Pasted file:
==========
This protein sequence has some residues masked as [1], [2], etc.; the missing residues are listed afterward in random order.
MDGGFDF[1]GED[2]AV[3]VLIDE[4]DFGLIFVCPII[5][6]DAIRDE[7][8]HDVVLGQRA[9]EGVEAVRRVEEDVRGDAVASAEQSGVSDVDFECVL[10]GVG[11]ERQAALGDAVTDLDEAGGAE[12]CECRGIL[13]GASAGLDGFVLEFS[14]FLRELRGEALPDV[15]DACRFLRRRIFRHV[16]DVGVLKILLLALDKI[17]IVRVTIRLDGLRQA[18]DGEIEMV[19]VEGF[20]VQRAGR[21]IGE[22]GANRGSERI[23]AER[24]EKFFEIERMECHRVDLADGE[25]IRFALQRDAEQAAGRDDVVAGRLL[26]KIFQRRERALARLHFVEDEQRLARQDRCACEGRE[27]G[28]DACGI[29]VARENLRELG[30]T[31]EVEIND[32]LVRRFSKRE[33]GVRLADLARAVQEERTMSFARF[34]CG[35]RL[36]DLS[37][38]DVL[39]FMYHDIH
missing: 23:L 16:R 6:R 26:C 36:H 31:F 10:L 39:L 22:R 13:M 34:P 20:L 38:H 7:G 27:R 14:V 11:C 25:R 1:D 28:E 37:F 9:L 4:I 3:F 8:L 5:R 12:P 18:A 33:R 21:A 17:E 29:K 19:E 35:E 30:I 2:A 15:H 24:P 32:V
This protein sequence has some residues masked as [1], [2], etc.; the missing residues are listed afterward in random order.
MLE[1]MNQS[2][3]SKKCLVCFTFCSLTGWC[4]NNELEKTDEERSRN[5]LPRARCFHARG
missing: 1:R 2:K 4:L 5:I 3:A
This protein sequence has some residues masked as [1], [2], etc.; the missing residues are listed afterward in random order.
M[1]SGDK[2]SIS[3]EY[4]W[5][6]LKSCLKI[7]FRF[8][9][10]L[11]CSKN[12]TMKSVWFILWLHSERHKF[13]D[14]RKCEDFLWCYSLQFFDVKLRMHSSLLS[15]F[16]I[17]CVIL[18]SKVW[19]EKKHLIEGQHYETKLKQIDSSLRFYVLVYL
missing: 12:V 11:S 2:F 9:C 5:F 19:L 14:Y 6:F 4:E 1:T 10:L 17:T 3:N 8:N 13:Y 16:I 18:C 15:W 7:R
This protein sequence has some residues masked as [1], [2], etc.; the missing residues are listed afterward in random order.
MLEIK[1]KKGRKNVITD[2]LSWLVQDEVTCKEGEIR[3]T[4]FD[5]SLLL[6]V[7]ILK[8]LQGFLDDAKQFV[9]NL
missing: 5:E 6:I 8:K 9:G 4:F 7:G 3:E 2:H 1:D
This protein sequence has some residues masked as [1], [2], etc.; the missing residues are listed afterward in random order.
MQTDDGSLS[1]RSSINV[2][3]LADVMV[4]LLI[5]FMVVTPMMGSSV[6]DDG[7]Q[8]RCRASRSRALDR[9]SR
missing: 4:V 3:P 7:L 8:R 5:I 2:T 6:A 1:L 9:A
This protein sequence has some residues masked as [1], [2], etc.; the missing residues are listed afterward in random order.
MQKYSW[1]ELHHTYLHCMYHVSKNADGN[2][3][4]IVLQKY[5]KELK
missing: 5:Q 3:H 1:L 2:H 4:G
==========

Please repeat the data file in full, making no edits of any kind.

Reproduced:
This protein sequence has some residues masked as [1], [2], etc.; the missing residues are listed afterward in random order.
MDGGFDF[1]GED[2]AV[3]VLIDE[4]DFGLIFVCPII[5][6]DAIRDE[7][8]HDVVLGQRA[9]EGVEAVRRVEEDVRGDAVASAEQSGVSDVDFECVL[10]GVG[11]ERQAALGDAVTDLDEAGGAE[12]CECRGIL[13]GASAGLDGFVLEFS[14]FLRELRGEALPDV[15]DACRFLRRRIFRHV[16]DVGVLKILLLALDKI[17]IVRVTIRLDGLRQA[18]DGEIEMV[19]VEGF[20]VQRAGR[21]IGE[22]GANRGSERI[23]AER[24]EKFFEIERMECHRVDLADGE[25]IRFALQRDAEQAAGRDDVVAGRLL[26]KIFQRRERALARLHFVEDEQRLARQDRCACEGRE[27]G[28]DACGI[29]VARENLRELG[30]T[31]EVEIND[32]LVRRFSKRE[33]GVRLADLARAVQEERTMSFARF[34]CG[35]RL[36]DLS[37][38]DVL[39]FMYHDIH
missing: 23:L 16:R 6:R 26:C 36:H 31:F 10:L 39:L 22:R 13:M 34:P 20:L 38:H 7:G 27:R 14:V 11:C 25:R 1:D 28:E 37:F 9:L 4:I 3:F 8:L 5:R 12:P 18:A 33:R 21:A 17:E 29:K 19:E 35:E 30:I 2:A 15:H 24:P 32:V
This protein sequence has some residues masked as [1], [2], etc.; the missing residues are listed afterward in random order.
MLE[1]MNQS[2][3]SKKCLVCFTFCSLTGWC[4]NNELEKTDEERSRN[5]LPRARCFHARG
missing: 1:R 2:K 4:L 5:I 3:A
This protein sequence has some residues masked as [1], [2], etc.; the missing residues are listed afterward in random order.
M[1]SGDK[2]SIS[3]EY[4]W[5][6]LKSCLKI[7]FRF[8][9][10]L[11]CSKN[12]TMKSVWFILWLHSERHKF[13]D[14]RKCEDFLWCYSLQFFDVKLRMHSSLLS[15]F[16]I[17]CVIL[18]SKVW[19]EKKHLIEGQHYETKLKQIDSSLRFYVLVYL
missing: 12:V 11:S 2:F 9:C 5:F 19:L 14:Y 6:F 4:E 1:T 10:L 17:T 3:N 8:N 13:Y 16:I 18:C 15:W 7:R
This protein sequence has some residues masked as [1], [2], etc.; the missing residues are listed afterward in random order.
MLEIK[1]KKGRKNVITD[2]LSWLVQDEVTCKEGEIR[3]T[4]FD[5]SLLL[6]V[7]ILK[8]LQGFLDDAKQFV[9]NL
missing: 5:E 6:I 8:K 9:G 4:F 7:G 3:E 2:H 1:D
This protein sequence has some residues masked as [1], [2], etc.; the missing residues are listed afterward in random order.
MQTDDGSLS[1]RSSINV[2][3]LADVMV[4]LLI[5]FMVVTPMMGSSV[6]DDG[7]Q[8]RCRASRSRALDR[9]SR
missing: 4:V 3:P 7:L 8:R 5:I 2:T 6:A 1:L 9:A
This protein sequence has some residues masked as [1], [2], etc.; the missing residues are listed afterward in random order.
MQKYSW[1]ELHHTYLHCMYHVSKNADGN[2][3][4]IVLQKY[5]KELK
missing: 5:Q 3:H 1:L 2:H 4:G